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Iraq executes 11 ISIS militants amid tightened security measures

In Iraq this week, 11 convicts of “terrorism” were scheduled for execution, as reported by sources within the security and health sectors. Amnesty International raised concerns over what they called an “alarming lack of transparency” surrounding these executions.

Under Iraqi law, severe crimes such as terrorism and murder are met with the death penalty, with execution orders necessitating the president’s signature.

Reports from a security source in Dhi Qar province detailed that 11 individuals linked to the Islamic State group were hanged at a prison in Nasiriyah. The process was said to be overseen by a team from the justice ministry.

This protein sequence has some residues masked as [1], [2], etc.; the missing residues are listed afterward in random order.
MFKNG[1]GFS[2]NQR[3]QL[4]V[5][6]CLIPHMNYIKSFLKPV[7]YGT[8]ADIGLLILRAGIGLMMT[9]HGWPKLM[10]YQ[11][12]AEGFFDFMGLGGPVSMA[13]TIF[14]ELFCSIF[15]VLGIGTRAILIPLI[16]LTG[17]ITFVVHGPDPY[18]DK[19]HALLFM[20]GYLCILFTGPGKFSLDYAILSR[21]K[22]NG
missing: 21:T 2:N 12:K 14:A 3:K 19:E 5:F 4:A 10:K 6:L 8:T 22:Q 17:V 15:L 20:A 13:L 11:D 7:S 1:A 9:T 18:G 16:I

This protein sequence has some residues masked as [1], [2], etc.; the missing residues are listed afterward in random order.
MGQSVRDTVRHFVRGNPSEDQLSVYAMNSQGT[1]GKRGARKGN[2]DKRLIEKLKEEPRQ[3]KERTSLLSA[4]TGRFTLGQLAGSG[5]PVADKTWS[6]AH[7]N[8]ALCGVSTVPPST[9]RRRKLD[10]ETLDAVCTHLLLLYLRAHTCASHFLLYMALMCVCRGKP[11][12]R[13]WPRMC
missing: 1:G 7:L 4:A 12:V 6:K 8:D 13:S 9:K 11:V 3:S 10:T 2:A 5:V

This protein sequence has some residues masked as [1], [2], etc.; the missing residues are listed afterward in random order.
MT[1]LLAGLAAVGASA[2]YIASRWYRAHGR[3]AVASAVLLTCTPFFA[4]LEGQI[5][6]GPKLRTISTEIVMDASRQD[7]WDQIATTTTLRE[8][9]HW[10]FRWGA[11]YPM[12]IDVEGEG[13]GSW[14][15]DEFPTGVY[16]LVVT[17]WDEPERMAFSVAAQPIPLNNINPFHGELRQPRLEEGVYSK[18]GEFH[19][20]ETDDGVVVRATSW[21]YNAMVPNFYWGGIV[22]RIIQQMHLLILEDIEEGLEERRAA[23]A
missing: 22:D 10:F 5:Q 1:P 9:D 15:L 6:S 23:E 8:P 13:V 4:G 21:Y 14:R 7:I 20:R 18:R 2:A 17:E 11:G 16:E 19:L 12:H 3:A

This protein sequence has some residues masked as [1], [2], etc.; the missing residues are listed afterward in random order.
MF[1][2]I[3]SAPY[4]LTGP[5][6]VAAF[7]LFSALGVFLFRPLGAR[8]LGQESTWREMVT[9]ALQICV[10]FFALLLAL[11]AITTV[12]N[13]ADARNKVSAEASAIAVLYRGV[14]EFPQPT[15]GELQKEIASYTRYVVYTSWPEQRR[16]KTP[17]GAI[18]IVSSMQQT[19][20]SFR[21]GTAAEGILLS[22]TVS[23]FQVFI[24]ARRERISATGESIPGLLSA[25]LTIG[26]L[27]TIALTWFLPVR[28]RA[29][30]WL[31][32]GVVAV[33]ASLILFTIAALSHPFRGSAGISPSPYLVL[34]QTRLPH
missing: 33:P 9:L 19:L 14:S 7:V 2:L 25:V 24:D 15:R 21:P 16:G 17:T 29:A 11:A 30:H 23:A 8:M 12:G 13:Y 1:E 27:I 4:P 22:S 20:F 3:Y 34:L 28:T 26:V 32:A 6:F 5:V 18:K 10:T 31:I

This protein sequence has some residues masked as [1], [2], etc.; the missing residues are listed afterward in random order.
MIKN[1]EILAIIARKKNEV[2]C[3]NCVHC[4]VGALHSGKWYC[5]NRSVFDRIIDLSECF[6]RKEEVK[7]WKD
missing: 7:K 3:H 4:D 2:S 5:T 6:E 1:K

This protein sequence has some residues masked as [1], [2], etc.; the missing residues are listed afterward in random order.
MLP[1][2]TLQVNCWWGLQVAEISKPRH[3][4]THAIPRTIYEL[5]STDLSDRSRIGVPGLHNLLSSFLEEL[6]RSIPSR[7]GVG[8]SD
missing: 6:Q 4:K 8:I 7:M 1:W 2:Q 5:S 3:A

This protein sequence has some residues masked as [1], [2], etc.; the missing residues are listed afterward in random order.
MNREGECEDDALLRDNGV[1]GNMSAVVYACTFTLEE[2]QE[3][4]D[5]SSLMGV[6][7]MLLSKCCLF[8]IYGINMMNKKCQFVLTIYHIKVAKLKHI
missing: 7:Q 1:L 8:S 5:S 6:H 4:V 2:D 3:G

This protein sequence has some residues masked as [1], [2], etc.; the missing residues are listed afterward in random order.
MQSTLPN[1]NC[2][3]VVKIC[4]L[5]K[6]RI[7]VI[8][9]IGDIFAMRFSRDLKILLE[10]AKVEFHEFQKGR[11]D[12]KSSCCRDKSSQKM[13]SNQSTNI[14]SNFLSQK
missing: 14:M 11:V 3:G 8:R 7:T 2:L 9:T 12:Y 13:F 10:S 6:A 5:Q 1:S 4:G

A local medical source verified that the health department received the bodies of the executed individuals, all from Salahaddin province. They were executed on Monday under anti-terrorism legislation, the source noted. Seven of the bodies were returned to their respective families.

In recent years, Iraqi courts have issued numerous death and life sentences for those found guilty of association with a terrorist organization, a charge carrying the death penalty irrespective of the defendant’s combatant status.

Iraq has faced criticism for what rights groups describe as rushed trials, with allegations of confessions extracted under torture.

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